A proper security strategy begins with your IT professional, and this means moving beyond simply having an “IT guy” as a form of defense against hackers. Traditionally, an IT professional sets up and maintains your network or fixes something when it breaks. So, when firm owners answer the what’s-your-security-strategy question with “I have an IT guy,” that’s the same mentality as a client who says, “I have a tax person for my return, so nothing negative can happen to me from a tax perspective.” As you are well aware, this mindset is not realistic. Firms are not engaged with tax-only clients year-round…just like a basic IT person is not thinking of you (and the security of your data) throughout the year.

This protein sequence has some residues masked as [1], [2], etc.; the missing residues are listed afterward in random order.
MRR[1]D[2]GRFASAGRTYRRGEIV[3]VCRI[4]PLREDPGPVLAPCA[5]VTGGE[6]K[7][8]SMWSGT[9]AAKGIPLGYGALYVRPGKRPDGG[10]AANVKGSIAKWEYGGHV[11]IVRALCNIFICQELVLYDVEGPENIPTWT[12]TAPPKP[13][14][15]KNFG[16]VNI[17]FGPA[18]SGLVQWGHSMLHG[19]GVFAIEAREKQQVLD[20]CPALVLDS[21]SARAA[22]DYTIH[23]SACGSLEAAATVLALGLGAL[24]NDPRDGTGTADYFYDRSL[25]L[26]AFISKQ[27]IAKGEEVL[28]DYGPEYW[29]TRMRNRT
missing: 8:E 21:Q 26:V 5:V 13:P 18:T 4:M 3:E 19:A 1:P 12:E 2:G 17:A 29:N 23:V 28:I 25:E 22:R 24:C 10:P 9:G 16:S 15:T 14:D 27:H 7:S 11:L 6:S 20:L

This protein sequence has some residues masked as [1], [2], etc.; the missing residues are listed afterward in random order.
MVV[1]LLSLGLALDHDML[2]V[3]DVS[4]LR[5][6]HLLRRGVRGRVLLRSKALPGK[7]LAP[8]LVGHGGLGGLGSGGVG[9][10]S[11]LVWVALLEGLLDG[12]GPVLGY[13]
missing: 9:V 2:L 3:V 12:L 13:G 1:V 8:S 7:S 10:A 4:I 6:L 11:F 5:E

While high-profile data breaches are all we read about, just know that there are countless breaches happening daily that don’t make the news—attacks on small businesses just like yours. This is why firms need to move beyond just an occasional IT person and employ an Information Security professional. This is someone who is dedicated to planning and maintaining your network year-round, ensuring data security and consistently educating you and your staff on safety measures. So, as we start 2018, security should be a main concern…even before tax reform, staffing and new technology implementation. There is nothing more important than protecting your clients’ data and ultimately your own livelihood.

Identifying an Information Security Professional